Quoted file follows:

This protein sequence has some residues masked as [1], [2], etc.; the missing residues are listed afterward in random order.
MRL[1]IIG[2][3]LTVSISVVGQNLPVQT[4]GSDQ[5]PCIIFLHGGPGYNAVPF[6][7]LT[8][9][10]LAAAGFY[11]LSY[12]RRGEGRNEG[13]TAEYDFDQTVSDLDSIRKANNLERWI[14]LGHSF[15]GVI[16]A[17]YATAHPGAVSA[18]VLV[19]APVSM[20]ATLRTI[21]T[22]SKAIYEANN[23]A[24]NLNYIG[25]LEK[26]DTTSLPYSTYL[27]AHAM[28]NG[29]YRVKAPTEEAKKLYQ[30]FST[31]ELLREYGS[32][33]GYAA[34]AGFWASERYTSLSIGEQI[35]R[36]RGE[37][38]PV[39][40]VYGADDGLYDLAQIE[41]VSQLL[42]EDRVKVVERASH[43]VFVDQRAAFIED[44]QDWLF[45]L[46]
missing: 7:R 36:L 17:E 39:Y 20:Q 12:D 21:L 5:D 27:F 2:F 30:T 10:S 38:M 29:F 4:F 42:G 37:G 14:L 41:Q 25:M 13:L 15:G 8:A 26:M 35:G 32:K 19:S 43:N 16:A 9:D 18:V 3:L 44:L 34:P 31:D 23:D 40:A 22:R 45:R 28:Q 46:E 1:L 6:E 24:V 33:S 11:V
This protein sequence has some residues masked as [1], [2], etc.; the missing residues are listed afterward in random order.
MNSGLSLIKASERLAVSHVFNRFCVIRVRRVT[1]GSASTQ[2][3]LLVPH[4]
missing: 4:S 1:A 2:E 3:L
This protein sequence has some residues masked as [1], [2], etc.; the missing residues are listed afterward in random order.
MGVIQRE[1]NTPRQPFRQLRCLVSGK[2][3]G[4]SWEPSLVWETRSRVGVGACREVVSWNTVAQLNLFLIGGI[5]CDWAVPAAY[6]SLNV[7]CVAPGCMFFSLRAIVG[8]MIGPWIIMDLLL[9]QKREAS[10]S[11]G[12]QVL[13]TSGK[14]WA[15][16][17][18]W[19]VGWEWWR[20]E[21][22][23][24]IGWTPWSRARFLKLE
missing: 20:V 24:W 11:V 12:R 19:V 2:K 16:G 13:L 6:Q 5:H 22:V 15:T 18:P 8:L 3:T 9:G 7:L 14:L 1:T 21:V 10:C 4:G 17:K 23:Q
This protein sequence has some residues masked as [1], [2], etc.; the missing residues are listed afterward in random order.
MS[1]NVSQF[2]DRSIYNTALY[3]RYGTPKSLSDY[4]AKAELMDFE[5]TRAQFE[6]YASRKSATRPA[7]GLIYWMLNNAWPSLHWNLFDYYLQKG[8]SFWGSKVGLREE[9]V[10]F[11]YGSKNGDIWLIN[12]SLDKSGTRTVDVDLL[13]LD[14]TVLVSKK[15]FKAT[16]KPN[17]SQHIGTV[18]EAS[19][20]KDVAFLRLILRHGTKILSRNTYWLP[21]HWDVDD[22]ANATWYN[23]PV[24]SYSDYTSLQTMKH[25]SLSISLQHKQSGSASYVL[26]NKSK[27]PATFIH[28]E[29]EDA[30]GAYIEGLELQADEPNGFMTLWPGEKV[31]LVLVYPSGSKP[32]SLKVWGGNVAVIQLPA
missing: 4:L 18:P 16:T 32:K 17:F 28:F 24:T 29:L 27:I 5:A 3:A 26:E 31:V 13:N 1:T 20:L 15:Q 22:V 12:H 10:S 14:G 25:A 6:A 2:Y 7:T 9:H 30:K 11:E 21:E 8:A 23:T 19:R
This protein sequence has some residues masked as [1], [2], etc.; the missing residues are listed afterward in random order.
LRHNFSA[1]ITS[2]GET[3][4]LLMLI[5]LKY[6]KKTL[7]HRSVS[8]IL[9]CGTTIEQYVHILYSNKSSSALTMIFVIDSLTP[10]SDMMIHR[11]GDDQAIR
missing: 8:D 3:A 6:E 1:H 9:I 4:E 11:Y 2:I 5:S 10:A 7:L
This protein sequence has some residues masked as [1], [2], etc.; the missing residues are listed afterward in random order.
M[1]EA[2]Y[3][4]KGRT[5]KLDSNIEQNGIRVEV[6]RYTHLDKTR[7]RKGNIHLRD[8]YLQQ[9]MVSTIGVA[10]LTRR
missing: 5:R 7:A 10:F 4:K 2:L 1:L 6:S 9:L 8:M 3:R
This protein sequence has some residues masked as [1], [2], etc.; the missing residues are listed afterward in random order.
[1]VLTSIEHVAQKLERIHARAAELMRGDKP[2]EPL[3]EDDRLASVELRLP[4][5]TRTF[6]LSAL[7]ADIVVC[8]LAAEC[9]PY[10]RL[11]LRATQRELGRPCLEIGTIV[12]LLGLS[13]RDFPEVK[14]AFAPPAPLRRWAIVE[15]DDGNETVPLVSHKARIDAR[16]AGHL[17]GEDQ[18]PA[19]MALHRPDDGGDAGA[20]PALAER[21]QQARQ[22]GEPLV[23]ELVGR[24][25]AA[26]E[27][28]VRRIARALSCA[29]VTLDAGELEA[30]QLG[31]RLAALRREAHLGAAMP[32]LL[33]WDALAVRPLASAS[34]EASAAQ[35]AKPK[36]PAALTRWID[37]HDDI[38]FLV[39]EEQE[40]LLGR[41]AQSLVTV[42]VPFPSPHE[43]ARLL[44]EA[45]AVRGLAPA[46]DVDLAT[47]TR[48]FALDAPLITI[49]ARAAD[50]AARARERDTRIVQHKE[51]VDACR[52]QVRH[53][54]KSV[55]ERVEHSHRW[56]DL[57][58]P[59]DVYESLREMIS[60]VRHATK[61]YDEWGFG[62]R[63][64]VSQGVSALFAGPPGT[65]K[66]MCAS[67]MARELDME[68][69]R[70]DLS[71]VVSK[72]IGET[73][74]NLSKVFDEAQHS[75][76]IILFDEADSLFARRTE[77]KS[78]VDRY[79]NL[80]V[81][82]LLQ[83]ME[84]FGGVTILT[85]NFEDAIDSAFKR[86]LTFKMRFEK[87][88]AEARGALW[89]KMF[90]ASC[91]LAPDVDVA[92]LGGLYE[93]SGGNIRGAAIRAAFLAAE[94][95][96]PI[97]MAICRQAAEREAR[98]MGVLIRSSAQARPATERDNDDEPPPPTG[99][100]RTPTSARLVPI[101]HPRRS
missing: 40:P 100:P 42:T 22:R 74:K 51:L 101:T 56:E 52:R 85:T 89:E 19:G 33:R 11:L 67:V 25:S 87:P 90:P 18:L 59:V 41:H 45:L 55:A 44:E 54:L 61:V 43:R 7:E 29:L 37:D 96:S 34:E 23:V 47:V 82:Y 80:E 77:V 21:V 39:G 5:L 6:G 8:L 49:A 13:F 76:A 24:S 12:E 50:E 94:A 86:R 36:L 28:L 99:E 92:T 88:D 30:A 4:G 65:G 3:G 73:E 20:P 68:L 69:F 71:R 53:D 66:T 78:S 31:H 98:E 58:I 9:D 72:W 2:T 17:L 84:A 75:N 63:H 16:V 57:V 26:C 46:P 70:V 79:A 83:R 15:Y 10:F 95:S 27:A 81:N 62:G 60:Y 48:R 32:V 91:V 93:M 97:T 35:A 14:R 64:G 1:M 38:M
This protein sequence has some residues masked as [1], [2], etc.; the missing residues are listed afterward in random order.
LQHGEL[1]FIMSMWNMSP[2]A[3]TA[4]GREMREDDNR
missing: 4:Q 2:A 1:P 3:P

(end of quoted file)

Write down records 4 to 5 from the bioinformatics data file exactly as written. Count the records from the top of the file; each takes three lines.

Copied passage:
This protein sequence has some residues masked as [1], [2], etc.; the missing residues are listed afterward in random order.
MS[1]NVSQF[2]DRSIYNTALY[3]RYGTPKSLSDY[4]AKAELMDFE[5]TRAQFE[6]YASRKSATRPA[7]GLIYWMLNNAWPSLHWNLFDYYLQKG[8]SFWGSKVGLREE[9]V[10]F[11]YGSKNGDIWLIN[12]SLDKSGTRTVDVDLL[13]LD[14]TVLVSKK[15]FKAT[16]KPN[17]SQHIGTV[18]EAS[19][20]KDVAFLRLILRHGTKILSRNTYWLP[21]HWDVDD[22]ANATWYN[23]PV[24]SYSDYTSLQTMKH[25]SLSISLQHKQSGSASYVL[26]NKSK[27]PATFIH[28]E[29]EDA[30]GAYIEGLELQADEPNGFMTLWPGEKV[31]LVLVYPSGSKP[32]SLKVWGGNVAVIQLPA
missing: 4:L 18:P 16:T 32:K 17:F 28:F 24:T 29:L 27:I 5:A 3:A 26:E 31:V 13:N 1:T 20:L 15:Q 22:V 12:H 10:S 14:G 25:A 6:A 2:Y 7:T 9:H 30:K 11:E 21:E 8:A 23:T 19:R
This protein sequence has some residues masked as [1], [2], etc.; the missing residues are listed afterward in random order.
LRHNFSA[1]ITS[2]GET[3][4]LLMLI[5]LKY[6]KKTL[7]HRSVS[8]IL[9]CGTTIEQYVHILYSNKSSSALTMIFVIDSLTP[10]SDMMIHR[11]GDDQAIR
missing: 8:D 3:A 6:E 1:H 9:I 4:E 11:Y 2:I 5:S 10:A 7:L